In the Department everyone was told which course to teach and what classes they would take except for SLT who chose low accountability classes and chose the pupils to go in them. Year 7 and BTEC have been favourite so far, except of course, they often have more important things to do than teach so cover supervisors do it instead.

Just about anyone can observe (and grade) classroom teachers but only SLT may observe each other (and then only line managers) some truly shocking teachers have been in charge of Pedagogy, but then they have done a lot if reading and there is that Masters…

So what’s the point?: when I started to consider this post I thought that the decline in Leadership standards that I have observed was due to eroding integrity but looking back it has always been poor and to be clear none of the examples are hearsay (of which I have many more examples) but are events in which I was involved to a greater or lesser degree and I attest to their truth.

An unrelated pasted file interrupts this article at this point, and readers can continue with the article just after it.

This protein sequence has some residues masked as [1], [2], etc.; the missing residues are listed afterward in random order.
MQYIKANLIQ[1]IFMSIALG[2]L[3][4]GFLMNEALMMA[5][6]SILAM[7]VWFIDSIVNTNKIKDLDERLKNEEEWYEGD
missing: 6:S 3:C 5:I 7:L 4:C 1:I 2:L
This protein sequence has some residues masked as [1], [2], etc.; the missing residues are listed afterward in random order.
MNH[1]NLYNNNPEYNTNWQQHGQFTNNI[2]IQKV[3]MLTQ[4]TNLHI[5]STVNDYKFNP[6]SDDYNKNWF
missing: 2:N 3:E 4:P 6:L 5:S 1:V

Everyone leading learning with children needs the currency of credibility that is earned by showing:-

  • Integrity
  • Capability
  • Humanity

I have seen schools transformed (improved) by leaders with questionable integrity but an abundance of capability. In my view it is capability that has been eroding.

25 years ago there were fewer leaders (1 Head and 2 Deputies was common for 1100 pupil schools post 1988 ERA and Local Financial Management). They were often older, had taught more and had their own principles and internal, experience based institutional ideals. (I remember being able to tell which primary a student came from by their manners). Today, many seem to be dogma-driven agents of OFSTED.

It doesn’t have to be this way, it wasn’t.

Postscript. I don’t claim to be able to do the fantastically difficult and stressful job of SLT; I would be an honest incompetent.

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2 Responses to The Dear Leaders

  1. Sneedhamsnic says:

    To say I agree with you is an understatement – it always fills me with horror when government bods suggest giving heads greater autonomy.
    I have experienced 5 heads in 20 years and 6 in past 3 years so I really know about heads.